Today, we want to thank you publicly. From the bottom of our broken hearts, we thank you for everything you have done for us. Your eight sons and daughters have been shaped by your love for us. Our dad Michael was shaped by your love for him, and it’s very likely that many of your grandchildren, great-grandchildren, cousins, friends and neighbours present here today (and others who cannot be here) have been shaped by you to some extent.
Rather than go into the details of your long life, I’d like to remind you of a few little stories. I’ll tell them to you because you’ve forgotten them!
You loved writing, and you loved writing letters to right a wrong. Council officials, newspapers, health service, RTÉ and so on. On the strength of one such letter, you secured the first bus shelter in Dungarvan. Another was the removal of an ugly hoarding outside the old Ormonde Hotel on O’Connell Street. The footpath was completely blocked for months at a very narrow pinch point, and you helped get it sorted.
And you would say: Did I?
While we know you and dad had a deep love for one another, we also know times were very tough throughout your married life. This was mainly due to financial stress, as the rules at the time dictated that you had to give up your well-paid job. This had a significant impact on your mental health as well as dad’s, but you both found a way to manage by joining GROW Mental Health Group.
Despite financial hardship you still managed to dress very stylishly, something dad loved. How did you do it? You were an amazing money manager. You would buy a coat in the January sales and spend the rest of the year looking out for matching hat, shoes, and bag etc. Many years later, you donated outfits you no longer wore to Vincent de Paul or the charity shops. But here’s the thing… As well as the old ones, you would give one outfit that you still liked. When we quizzed you about this, you would tell us that giving to others is not just about giving away things you don’t want. There has to be some sacrifice.
And so we learned, that in giving there is love. We are here today to honour your life of giving. Truthfully, we have devoted ourselves to your full-time care since 2014. We know how difficult it became in recent years and months, but you were so appreciative of our help. Considering that your greatest fear was losing your mind, you accepted your rapidly changing circumstances with remarkable dignity and fortitude, mixed with toppings of oblivion. In fact, just two weeks ago, when Elaine mentioned leaving the bedside light turned so that she could pop in to check on you, you said. Why? Do you think I’m not well?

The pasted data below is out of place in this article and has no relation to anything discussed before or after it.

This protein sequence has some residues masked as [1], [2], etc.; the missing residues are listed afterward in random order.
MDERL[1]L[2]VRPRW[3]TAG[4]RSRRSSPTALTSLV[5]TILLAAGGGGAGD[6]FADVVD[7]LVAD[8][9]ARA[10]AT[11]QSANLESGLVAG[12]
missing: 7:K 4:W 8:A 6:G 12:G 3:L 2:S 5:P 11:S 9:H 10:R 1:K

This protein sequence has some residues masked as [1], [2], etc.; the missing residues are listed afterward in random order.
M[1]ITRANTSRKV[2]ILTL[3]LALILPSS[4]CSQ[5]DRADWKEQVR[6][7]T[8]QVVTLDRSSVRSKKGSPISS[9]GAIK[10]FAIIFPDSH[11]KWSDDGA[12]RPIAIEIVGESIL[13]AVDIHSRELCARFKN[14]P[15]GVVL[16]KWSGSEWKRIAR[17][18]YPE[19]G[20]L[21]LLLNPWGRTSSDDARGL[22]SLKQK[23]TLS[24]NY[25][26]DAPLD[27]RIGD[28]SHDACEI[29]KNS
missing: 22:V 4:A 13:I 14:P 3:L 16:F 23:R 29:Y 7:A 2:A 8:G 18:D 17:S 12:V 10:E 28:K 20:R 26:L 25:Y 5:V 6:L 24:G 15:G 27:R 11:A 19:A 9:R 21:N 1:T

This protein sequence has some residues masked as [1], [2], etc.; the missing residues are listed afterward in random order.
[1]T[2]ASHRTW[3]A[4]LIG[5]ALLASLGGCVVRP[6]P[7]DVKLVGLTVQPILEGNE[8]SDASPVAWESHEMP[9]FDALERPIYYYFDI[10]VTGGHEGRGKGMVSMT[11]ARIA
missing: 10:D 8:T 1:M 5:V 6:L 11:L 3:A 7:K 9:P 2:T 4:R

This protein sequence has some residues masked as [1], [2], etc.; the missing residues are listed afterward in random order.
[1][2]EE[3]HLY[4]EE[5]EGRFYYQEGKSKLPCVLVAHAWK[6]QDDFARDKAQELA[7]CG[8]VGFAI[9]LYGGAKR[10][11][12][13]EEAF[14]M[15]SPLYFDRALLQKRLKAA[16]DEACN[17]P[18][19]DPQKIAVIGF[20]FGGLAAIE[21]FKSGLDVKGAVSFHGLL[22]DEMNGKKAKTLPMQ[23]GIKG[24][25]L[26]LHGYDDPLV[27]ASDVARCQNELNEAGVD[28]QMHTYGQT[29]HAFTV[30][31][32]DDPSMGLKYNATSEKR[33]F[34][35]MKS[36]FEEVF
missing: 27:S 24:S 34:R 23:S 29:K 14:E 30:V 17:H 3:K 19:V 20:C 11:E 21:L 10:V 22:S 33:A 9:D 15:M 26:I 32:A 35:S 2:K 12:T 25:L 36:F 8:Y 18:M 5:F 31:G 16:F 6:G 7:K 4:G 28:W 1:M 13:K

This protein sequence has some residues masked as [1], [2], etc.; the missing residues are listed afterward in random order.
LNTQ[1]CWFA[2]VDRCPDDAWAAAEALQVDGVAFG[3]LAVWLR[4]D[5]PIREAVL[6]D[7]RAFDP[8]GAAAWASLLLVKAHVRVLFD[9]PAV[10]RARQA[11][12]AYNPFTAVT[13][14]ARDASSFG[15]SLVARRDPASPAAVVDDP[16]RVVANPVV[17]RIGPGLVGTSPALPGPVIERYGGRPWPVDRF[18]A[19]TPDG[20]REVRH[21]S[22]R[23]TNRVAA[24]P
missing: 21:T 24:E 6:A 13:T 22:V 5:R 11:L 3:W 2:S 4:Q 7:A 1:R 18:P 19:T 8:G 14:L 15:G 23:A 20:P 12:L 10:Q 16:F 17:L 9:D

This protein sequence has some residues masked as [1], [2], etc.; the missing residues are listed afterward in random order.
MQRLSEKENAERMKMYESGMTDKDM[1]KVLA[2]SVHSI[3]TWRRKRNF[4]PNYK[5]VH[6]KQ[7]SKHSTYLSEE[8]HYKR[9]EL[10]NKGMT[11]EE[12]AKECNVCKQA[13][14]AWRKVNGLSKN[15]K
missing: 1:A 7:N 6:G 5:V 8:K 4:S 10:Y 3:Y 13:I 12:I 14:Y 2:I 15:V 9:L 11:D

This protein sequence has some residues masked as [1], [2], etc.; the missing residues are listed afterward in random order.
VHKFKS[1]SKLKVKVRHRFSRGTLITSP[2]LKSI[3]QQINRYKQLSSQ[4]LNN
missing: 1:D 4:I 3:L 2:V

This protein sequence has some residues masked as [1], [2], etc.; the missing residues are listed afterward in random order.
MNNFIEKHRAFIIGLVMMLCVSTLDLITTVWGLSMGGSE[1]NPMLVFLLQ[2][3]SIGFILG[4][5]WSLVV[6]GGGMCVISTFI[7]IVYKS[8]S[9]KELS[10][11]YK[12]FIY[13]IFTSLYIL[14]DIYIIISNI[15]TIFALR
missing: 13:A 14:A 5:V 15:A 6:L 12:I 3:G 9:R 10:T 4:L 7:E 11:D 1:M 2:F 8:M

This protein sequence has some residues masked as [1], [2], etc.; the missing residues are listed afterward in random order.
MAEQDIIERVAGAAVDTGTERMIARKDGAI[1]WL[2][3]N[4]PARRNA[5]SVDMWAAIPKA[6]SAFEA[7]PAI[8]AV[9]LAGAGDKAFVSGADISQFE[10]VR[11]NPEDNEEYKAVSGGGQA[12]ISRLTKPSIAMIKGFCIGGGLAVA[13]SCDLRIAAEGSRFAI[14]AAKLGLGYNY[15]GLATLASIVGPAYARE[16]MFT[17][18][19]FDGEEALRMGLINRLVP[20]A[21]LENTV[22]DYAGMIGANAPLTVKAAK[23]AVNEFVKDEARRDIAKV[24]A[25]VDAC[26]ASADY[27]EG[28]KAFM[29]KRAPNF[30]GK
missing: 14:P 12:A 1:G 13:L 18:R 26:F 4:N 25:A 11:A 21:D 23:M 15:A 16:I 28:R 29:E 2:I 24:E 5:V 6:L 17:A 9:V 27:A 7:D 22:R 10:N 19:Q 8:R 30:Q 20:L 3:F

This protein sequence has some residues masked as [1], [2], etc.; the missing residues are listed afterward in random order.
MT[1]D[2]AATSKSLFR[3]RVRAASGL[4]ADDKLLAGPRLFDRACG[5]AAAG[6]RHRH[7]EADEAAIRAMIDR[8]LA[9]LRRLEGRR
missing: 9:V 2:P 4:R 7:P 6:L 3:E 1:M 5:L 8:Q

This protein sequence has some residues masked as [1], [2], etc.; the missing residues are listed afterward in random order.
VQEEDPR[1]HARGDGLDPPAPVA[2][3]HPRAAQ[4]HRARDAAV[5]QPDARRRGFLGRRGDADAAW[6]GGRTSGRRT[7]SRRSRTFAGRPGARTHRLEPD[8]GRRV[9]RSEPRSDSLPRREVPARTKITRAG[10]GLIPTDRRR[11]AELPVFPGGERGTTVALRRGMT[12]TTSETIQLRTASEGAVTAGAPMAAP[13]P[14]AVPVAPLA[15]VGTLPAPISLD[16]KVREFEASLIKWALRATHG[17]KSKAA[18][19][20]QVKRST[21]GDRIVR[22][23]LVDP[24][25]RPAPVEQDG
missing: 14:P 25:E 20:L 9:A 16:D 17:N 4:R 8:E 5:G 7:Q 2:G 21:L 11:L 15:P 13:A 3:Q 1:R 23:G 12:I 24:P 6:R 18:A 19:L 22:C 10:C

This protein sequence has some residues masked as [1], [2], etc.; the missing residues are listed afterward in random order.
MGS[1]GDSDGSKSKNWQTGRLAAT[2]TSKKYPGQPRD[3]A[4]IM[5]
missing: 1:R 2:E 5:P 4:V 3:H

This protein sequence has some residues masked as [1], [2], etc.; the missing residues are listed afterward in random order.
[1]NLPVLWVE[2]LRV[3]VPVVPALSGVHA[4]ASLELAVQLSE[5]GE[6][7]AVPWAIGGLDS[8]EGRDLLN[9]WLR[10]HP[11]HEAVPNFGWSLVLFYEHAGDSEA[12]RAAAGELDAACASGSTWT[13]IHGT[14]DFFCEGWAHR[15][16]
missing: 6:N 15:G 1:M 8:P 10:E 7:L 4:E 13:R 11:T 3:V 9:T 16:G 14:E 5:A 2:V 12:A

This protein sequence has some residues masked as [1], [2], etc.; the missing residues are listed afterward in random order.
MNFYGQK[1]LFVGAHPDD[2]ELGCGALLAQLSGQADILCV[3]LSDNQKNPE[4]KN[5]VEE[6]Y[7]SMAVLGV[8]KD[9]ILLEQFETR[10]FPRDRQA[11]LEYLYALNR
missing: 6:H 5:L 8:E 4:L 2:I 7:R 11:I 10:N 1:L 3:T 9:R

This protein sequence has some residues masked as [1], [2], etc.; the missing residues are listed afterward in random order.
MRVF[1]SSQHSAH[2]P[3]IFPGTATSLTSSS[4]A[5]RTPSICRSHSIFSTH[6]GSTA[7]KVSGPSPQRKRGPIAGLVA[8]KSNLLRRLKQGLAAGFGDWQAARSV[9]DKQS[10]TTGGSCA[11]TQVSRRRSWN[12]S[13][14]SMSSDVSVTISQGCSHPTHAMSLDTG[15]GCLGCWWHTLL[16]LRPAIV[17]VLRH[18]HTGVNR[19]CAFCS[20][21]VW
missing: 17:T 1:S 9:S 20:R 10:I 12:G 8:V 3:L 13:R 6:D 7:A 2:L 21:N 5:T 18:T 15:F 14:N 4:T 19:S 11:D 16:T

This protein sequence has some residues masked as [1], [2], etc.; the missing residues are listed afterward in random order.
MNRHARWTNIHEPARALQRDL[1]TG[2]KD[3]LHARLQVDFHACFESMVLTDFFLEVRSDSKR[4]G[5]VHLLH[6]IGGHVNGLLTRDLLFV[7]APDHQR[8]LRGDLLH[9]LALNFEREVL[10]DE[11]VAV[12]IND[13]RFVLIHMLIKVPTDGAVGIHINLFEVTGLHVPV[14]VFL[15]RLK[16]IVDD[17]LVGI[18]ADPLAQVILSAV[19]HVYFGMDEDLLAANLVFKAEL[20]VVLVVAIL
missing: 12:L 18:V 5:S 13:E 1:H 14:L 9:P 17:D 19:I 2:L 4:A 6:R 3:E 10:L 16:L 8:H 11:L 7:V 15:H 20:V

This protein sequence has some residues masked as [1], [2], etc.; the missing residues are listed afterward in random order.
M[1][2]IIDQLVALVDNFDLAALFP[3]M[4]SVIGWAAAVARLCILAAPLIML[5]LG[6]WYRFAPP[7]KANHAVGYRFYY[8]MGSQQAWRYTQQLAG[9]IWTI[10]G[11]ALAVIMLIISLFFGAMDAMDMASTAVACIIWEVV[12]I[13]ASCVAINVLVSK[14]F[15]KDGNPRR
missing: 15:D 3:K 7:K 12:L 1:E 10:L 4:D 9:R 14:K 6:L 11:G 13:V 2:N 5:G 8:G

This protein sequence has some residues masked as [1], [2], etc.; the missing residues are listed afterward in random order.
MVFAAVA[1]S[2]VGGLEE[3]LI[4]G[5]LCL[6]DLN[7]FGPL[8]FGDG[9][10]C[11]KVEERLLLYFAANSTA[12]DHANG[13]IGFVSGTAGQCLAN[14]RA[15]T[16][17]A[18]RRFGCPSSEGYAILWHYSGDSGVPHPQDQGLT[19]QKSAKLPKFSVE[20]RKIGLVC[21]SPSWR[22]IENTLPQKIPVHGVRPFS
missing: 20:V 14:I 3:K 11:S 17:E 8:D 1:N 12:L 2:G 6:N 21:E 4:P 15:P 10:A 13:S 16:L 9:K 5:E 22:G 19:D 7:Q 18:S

And so, as your 91-year earthly journey comes to a conclusion, we are here today for you. Everything is ok. We supported you, because that’s what you spent your life doing for us. We will be leaving shortly. Is that OK?
And you would say… Yes, that’s fine. Thank you.
Even when you had forgotten that you had just been to the hairdresser, there were two things you never forgot. You never forgot to say thank you. And secondly, you never forgot how to put a smile on our faces with a witty reply.
Would you like some lamb for your dinner? You said, “I suppose I would if it’s cooked.”
Wouldn’t it be handy to have a man to rub gel into our backs? Michele said. And you said, yes, but how would we get rid of him then, when he had that done”.
Given that you were so knowledgeable about history, I brought you to the Millennial Park in Lismore and we were looking at the 1916 Easter Rising commemorative stone. You asked lots of questions and when I explained the Easter Rising, you said… That’s news to me!
Many’s the time when I was blaggarding you, mam, you would throw your eyes up to heaven as if to say… What on earth is he on about?
I remember telling you a joke recently, and I was keen to see if you understood.
A foreigner living in Ireland had never visited a funeral home. So he asked Paddy. What do I say?
Oh, you just shake hands with the first person and say… I’m sorry for your troubles… and then just move on.
So, he went to the funeral, shook hands with the first mourner and said… “I’m sorry for your troubles. Move on!”
You didn’t understand the punchline, mam! But that’s OK. We will slowly move on with our lives, as will everyone else here who has come to bear witness to how special you are. You are special beyond words.
Of course, your reply to such a wonderful compliment would be different. I know exactly what you’d say. You’d say: Oh, I don’t know about that… but thank you anyway.
I want to finish with a farewell, not mine, but borrowed from my friend. It’s just 3 short simple sentences, mam, but I’ll need to take a big deep breath. I love you. We love you. Go in peace.
Month’s Mind Mass for Mary will be offered at 12 noon on Sunday, 5th March in St. Mary’s Church, Dungarvan.
(Funeral arrangements by James Kiely & Sons, Funeral Directors, Dungarvan)